Tennessee Supreme Court Rules Memphis Library Cards Can Be Used at the Polls
From The Tennesseean:
The Tennessee Supreme Court ruled on Thursday that photo ID cards issued by the Memphis Public Library qualify as a valid form of identification in Tuesday’s election.
In a statement, state election officials said Memphis residents will be allowed to use library-issued IDs in next week’s election. The ruling applies only to voters within Shelby County.
“For 94 out of 95 Tennessee counties, today’s order from the court will have no impact,” State Election Coordinator Mark Goins said in a statement. “State- or federally-issued photo IDs are the only forms of identification that will be accepted.”
After Tuesday’s presidential election, the high court will take up the question of whether the state’s new voter ID law is constitutional.
Last week, a state appeals court upheld the state’s new voter ID law as constitutional. The court also found that IDs issued by Shelby County libraries qualify as government-issued identification.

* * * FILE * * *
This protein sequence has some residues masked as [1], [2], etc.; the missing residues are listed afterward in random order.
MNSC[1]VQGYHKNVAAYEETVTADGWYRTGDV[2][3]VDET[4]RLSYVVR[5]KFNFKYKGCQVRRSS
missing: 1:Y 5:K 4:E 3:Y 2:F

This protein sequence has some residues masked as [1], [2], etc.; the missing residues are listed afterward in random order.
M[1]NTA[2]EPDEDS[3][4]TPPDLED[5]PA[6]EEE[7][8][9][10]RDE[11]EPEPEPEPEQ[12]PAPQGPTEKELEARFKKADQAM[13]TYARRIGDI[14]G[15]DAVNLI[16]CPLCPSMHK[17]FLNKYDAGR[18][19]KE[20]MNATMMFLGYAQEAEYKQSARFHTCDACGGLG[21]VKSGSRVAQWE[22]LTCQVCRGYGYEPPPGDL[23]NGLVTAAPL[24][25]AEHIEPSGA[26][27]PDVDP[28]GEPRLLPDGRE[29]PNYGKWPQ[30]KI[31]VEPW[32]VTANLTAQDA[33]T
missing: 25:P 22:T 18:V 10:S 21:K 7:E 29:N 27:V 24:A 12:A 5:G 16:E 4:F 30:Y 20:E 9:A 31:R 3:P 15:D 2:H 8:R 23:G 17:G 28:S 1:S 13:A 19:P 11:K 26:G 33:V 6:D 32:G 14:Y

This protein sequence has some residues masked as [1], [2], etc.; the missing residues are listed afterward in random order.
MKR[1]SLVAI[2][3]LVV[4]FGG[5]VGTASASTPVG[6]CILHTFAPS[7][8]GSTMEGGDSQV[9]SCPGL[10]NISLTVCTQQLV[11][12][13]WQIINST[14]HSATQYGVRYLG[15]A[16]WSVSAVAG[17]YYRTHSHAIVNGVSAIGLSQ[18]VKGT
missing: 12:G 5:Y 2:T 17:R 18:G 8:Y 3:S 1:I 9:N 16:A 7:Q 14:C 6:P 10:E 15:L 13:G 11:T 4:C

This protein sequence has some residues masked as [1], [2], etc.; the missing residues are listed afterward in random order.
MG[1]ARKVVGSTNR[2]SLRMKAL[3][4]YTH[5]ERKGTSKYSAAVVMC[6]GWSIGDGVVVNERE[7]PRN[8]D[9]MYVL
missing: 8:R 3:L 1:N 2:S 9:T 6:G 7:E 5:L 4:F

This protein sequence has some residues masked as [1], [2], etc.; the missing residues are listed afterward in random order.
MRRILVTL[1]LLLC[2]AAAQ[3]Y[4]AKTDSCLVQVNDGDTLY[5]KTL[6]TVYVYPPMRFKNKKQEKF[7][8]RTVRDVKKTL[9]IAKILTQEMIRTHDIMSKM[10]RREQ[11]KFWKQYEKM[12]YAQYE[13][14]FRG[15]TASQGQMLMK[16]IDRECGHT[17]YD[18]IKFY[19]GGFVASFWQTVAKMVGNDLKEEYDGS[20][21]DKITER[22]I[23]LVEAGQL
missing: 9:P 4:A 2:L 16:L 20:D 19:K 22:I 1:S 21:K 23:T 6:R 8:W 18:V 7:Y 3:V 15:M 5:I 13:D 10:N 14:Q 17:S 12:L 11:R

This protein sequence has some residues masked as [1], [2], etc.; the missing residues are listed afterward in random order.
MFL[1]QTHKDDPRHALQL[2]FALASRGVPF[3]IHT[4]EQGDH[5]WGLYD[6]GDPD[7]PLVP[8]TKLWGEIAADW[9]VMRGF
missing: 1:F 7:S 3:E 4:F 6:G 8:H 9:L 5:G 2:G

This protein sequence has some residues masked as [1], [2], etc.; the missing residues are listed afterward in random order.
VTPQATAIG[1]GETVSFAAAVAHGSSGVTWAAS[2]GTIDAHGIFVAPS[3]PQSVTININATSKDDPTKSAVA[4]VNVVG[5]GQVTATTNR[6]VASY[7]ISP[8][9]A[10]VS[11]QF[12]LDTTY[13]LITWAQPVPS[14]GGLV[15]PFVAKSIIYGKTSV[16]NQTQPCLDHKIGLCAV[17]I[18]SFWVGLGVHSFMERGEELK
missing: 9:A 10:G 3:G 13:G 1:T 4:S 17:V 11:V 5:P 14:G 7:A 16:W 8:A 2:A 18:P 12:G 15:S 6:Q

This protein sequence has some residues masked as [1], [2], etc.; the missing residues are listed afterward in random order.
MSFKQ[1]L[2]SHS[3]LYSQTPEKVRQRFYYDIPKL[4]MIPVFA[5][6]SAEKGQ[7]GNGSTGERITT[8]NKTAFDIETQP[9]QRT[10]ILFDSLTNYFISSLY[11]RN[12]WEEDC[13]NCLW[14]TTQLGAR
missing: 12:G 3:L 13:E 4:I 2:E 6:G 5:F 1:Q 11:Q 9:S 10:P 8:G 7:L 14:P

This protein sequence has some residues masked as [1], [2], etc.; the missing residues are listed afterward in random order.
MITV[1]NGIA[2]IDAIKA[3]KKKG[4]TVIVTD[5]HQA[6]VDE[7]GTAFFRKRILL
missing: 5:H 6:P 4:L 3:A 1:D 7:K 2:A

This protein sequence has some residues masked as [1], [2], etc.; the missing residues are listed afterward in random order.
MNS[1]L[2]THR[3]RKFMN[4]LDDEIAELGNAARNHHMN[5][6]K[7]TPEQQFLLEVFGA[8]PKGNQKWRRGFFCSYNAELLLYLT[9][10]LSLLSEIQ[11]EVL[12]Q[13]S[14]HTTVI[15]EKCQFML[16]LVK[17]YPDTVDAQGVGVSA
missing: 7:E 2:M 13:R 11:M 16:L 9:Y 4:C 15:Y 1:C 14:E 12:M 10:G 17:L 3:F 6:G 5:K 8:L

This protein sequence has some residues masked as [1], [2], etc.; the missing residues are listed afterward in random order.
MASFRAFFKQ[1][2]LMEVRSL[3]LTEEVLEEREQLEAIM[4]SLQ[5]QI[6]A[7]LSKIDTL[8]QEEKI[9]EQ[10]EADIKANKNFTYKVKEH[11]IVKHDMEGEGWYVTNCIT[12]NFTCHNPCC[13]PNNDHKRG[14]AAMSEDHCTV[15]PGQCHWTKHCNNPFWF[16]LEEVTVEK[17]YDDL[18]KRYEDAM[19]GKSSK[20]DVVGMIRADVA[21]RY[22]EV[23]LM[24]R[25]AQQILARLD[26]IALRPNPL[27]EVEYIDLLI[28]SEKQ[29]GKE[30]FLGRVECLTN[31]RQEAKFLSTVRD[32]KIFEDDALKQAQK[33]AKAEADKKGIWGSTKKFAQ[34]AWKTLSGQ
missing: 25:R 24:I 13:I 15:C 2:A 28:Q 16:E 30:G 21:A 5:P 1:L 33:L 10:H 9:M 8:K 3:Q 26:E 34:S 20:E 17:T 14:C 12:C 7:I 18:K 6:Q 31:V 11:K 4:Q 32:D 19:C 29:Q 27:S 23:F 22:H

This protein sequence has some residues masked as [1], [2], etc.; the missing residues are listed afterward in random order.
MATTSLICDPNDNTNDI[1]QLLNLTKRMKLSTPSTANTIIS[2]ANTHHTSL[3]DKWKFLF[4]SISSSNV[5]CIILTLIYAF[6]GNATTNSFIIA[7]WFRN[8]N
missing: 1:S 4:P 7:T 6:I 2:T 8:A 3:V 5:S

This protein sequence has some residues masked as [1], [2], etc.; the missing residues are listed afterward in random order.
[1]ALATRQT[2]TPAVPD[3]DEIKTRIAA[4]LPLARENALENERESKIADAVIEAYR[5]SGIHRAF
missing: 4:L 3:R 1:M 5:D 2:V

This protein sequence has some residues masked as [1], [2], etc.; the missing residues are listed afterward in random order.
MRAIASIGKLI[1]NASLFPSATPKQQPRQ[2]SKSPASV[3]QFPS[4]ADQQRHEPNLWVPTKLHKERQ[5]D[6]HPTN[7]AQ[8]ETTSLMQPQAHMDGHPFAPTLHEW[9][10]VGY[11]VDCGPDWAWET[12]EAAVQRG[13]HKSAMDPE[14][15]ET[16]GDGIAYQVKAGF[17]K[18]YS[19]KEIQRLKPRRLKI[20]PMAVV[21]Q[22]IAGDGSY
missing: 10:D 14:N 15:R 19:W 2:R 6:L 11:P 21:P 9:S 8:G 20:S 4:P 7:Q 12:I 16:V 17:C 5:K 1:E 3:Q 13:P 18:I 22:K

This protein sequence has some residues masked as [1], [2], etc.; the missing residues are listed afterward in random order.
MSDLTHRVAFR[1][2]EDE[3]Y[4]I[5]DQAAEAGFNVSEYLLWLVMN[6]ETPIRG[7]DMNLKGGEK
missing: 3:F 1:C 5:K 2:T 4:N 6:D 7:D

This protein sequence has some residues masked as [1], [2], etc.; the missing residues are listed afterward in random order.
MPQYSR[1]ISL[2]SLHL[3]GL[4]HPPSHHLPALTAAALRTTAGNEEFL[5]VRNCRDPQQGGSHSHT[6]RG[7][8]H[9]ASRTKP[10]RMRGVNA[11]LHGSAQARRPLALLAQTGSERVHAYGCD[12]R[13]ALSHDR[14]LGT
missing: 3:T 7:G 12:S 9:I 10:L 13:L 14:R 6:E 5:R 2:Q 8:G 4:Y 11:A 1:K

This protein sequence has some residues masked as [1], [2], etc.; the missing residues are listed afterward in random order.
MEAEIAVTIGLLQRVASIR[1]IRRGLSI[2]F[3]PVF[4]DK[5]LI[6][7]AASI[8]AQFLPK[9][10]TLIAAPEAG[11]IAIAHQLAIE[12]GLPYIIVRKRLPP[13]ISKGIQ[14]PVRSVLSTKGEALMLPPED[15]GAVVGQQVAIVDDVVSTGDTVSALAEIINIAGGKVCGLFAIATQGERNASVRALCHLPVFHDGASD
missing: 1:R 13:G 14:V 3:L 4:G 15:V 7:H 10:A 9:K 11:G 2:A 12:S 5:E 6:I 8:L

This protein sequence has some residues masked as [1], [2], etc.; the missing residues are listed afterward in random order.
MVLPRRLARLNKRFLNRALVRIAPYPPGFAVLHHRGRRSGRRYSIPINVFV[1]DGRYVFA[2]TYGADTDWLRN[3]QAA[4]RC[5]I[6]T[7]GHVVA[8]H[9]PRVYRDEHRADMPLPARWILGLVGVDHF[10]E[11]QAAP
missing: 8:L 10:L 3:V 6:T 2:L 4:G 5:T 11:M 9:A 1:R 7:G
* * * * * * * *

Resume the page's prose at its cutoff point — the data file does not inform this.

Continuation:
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See Also: After Courts Reject Library Card as Voter ID, Memphis Appeals Requirement (by Bob Warburton; October 9, 2012)
Filed under: Libraries, News, Public Libraries
About Gary Price
Gary Price (firstname.lastname@example.org) is a librarian, writer, consultant, and frequent conference speaker based in the Washington D.C. metro area. He earned his MLIS degree from Wayne State University in Detroit. Price has won several awards including the SLA Innovations in Technology Award and Alumnus of the Year from the Wayne St. University Library and Information Science Program. From 2006-2009 he was Director of Online Information Services at Ask.com. Gary is also the co-founder of infoDJ an innovation research consultancy supporting corporate product and business model teams with just-in-time fact and insight finding.